Police want people to report domestic violence.
Police want people to report domestic violence. Lofilolo

Dob in those violent thugs

DOB family violence thugs in.

That's the message from of the state's top cops who says Lismore residents need to tell police when domestic violence perpetrators breach court orders.

There were 655 DVO transgressions across the Northern Rivers between January 2014 and June this year.

An APN Newsdesk analysis of police data reveals Tweed had the highest number of apprehended domestic violence orders breaches with 297 recorded over the 18 months.

Lismore had 159 breaches; there were 93 in Ballina, 88 in the Richmond Valley and 18 at Kyogle.

New South Wales Police domestic violence spokesman Acting Superintendent Guy Flaherty acknowledged not all breaches were being reported.

"These figures are concerning because history has shown that there are links in relation to domestic violence and homicides," he said.

"Those apprehended violence orders are in place to give some protection to  

people who need it."

Acting Supt Flaherty said the community needed to take a stand if they saw something untoward.

"There are areas where intimidation about domestic violence does occur and it does not get reported," he said.

"We would encourage people who witness this to ensure that they report it to police, so we can break the cycle."

He said some breaches could land perpetrators in jail for a long time.

"There are hefty terms in prison - up to five years - for people who breach certain types of orders," he said.

If you or someone you know needs help, phone DV Line on 1800 656 463 or 1800RESPECT on 1800 737 732.


Small drop in assaults

THERE has been a small drop in domestic violence-related assaults across the Tweed Lismore region.

There were 78 fewer attacks in the 12 months to June 2015 than in the same period in the previous year.

To June 2015 there were 965 assaults compared to 1043 to June 2014.

Statewide, domestic assaults rose 2%.

Researchers say Australian police handle about 382 family violence cases daily.

Across the nation the epidemic is believed to have claimed more than 50 lives this year.


Support Services

MENTAL health experts say a recent Senate report into domestic violence fails to address significant issues behind the epidemic that has claimed more than 50 lives this year.

The Australian Psychological Society said the report that was handed down in August should have called for the reinstatement of support services funding.

The inquiry's final report lists 25 recommendations but does not specify specific actions for the Federal Government to undertake.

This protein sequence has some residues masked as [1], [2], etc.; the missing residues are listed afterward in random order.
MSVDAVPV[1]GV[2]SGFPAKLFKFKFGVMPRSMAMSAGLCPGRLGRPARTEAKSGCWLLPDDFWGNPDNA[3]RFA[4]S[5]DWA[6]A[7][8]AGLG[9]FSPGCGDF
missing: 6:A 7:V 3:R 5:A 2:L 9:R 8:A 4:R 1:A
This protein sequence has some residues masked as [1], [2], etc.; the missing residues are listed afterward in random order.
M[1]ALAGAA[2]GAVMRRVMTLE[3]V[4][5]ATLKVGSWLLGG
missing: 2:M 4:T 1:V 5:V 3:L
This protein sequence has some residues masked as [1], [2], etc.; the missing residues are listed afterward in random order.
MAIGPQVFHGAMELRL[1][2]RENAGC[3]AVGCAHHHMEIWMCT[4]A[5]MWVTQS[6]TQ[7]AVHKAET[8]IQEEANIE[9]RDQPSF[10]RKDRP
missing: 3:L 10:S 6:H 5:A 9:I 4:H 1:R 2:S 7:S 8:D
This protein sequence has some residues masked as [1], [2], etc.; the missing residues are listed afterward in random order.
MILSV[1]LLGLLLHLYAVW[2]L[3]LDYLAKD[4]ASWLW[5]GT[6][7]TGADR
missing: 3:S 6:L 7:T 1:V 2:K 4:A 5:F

APS public interest manager Heather Gridely said psychologists often had to "pick up the pieces" left behind by domestic violence perpetrators.

She said funding cuts to a broad range of services that are essential to supporting victims of domestic violence should be reviewed.


DV Certificate Course

MORE than 100 community organisations and stakeholders helped shape the nation's first graduate certificate in domestic violence.

The Queensland University of Technology course will come online in February.

It is web-based and offered across Australia.

Course co-ordinator Molly Dragiewicz said it was designed for people at the front line of the epidemic.

"We designed this course after extensive community consultation with more than 100 community organisations and stakeholders," Associate Professor Dragiewicz said.

"It stands to make an important difference in the level of training for those who come into contact with victims and perpetrators of abuse."

She said the four-unit course helped fill the gaps across a range of areas.

"Most people would be surprised to learn that social work, psychology and law courses in Australia do not include compulsory domestic violence units, yet these degrees are key qualifications for work in the field," Prof Dragiewicz said.

"It's designed to provide an in-depth look at the latest studies to inform research, policy and practice in the field. It is a truly interdisciplinary course, drawing from criminology, law, social work, sociology, psychology, health and economics."


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